Today I’m going to unravel some of the dollar bill’s biggest mysteries for you. Okay … They’re not really mysteries — 98% of this stuff is all over the Internet — but they’re fun facts nevertheless.
Did you know the first United States one-dollar bill was issued in 1862? The currency was emblazoned with a portrait of Salmon P. Chase, the Treasury Secretary under Abraham Lincoln.
The current one-dollar bill design technically dates back to 1963, but many of the design elements that we associate with the bill were established in 1929.
Obviously, the most recognizable element of the modern one dollar bill is the portrait of George Washington, painted by Gilbert Stuart — but the truly interesting stuff is on the reverse.
In case you don’t have a dollar bill handy, here are a few pictures of the reverse side of the one-dollar bill, and exploded-views of the great seal on the left- and right-hand sides:
That goofy pyramid in the circle on the left side of the bill is perhaps the buck’s most intriguing symbol.
The pyramid itself represents permanence and strength. Astute observers will see that it’s constructed with 13 layers of stone; they represent the 13 original states and their individual rights. But wait — there’s more: The separate stones within each layer represent local self-government, and the pyramid’s unfinished condition represents the promise of continued national growth.
At the top of the pyramid, inside the capstone, there is that strange “all-seeing eye,” which is an ancient symbol for divinity.
As for the letters at the bottom of the pyramid, well … they are the Roman numerals for 1776 which, of course, represent the year that the United States was founded.
In honor of the original colonies there is a 13-letter Latin phrase above the pyramid: Annuit Coeptis. It means “God has favored our undertakings.”
A second Latin phrase sits at the bottom of the pyramid, Novus Ordo Seclorum, which means “New order of the ages.”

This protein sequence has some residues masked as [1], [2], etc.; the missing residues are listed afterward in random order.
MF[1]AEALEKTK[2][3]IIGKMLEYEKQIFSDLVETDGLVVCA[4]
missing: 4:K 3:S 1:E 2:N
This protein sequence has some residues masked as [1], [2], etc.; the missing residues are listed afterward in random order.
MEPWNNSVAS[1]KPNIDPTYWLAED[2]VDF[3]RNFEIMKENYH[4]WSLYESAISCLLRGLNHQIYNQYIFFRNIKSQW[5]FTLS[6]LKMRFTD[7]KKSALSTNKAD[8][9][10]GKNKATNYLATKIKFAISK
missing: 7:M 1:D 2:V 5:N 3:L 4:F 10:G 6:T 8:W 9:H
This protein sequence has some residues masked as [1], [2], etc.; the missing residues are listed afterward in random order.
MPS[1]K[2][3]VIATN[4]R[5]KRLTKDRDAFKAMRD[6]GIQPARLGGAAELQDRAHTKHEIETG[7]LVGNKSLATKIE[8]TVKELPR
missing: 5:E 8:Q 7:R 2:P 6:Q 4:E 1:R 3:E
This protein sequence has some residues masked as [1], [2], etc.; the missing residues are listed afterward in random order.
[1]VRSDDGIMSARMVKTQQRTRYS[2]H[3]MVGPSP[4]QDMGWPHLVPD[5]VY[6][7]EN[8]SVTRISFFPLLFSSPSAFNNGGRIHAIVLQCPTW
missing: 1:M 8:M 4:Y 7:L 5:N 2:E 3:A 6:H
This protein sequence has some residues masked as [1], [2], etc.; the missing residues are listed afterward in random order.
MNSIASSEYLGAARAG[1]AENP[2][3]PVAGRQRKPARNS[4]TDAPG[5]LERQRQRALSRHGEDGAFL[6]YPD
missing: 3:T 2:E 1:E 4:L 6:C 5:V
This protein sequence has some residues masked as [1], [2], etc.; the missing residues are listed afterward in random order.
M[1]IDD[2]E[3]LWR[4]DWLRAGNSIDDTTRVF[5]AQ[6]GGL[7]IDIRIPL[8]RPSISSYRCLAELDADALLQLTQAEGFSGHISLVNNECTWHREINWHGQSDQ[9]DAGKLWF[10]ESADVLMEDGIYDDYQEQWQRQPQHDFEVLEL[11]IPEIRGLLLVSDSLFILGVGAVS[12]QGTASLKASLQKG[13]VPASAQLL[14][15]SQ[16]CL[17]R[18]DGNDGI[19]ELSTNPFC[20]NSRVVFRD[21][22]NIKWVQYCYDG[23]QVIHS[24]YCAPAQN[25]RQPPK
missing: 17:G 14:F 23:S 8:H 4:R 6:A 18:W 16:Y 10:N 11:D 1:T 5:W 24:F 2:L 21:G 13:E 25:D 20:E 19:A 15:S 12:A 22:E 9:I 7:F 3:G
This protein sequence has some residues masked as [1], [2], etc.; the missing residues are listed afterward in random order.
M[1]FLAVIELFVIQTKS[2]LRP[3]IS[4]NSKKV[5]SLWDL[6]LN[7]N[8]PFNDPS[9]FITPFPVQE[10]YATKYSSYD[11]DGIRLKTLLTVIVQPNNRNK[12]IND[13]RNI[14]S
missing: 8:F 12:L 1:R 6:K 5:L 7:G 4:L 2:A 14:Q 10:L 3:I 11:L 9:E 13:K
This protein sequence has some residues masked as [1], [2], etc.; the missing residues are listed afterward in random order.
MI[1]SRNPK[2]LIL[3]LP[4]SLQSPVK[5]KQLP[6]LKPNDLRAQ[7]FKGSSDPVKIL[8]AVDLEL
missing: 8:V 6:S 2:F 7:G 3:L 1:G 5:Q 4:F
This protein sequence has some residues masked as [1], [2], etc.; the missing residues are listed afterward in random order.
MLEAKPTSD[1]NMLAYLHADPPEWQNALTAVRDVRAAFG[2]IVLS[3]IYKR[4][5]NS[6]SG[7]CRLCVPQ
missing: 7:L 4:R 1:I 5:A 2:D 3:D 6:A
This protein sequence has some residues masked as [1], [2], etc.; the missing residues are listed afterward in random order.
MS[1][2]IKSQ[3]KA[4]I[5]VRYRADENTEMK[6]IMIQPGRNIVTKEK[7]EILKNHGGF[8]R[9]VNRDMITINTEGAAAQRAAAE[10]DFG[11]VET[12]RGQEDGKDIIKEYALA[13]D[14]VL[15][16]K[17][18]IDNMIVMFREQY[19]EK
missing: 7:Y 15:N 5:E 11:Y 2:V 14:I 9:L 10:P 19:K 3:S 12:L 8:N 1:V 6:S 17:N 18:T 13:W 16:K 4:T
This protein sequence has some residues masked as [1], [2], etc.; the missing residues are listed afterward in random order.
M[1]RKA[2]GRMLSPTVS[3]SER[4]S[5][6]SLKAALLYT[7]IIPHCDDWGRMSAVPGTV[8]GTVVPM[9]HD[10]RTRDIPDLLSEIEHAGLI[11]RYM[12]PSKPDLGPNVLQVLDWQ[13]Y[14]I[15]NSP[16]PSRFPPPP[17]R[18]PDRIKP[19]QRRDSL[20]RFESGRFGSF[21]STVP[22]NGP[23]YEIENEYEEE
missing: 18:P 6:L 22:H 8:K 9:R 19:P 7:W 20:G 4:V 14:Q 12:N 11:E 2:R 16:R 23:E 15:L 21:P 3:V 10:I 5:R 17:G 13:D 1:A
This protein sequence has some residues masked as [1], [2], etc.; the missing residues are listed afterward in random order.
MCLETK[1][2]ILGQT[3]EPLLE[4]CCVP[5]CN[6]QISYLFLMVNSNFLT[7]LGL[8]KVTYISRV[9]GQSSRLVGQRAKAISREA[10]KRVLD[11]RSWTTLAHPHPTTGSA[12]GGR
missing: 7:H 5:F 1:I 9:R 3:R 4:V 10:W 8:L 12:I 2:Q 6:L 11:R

A very subtle bit of symbolism exists in how the pyramid is lit; notice that its face is lighted and the western side is dark. Some people interpret that to mean that when the United States was founded it had not begun to explore the West.
On the right side of the bill is another circle featuring an eagle. It clasps both olive branches and arrows in its talons to represent the country’s desire for peace and its ability to protect itself. The 13 colonies are represented in numerous ways here: there are 13 arrows, 13 olive leaves, 13 olives, 13 stripes on the shield, and 13 stars above the eagle’s head. In the eagle’s beak is a banner with the Latin phrase, E pluribus unum, meaning “of many, one.” This phrase represents how the United States, while consisting of many states and people, is unified as a single nation.
Finally, did you know there is a spider hiding on the side of the dollar bill with George Washington’s portrait on it? Or is it an owl? Take a look at the exploded-view on the left (it’s hiding inside the blue circle).
Frankly, it looks more like an owl than a spider to me. What do you think?
Photo Credit: richlepozicky.com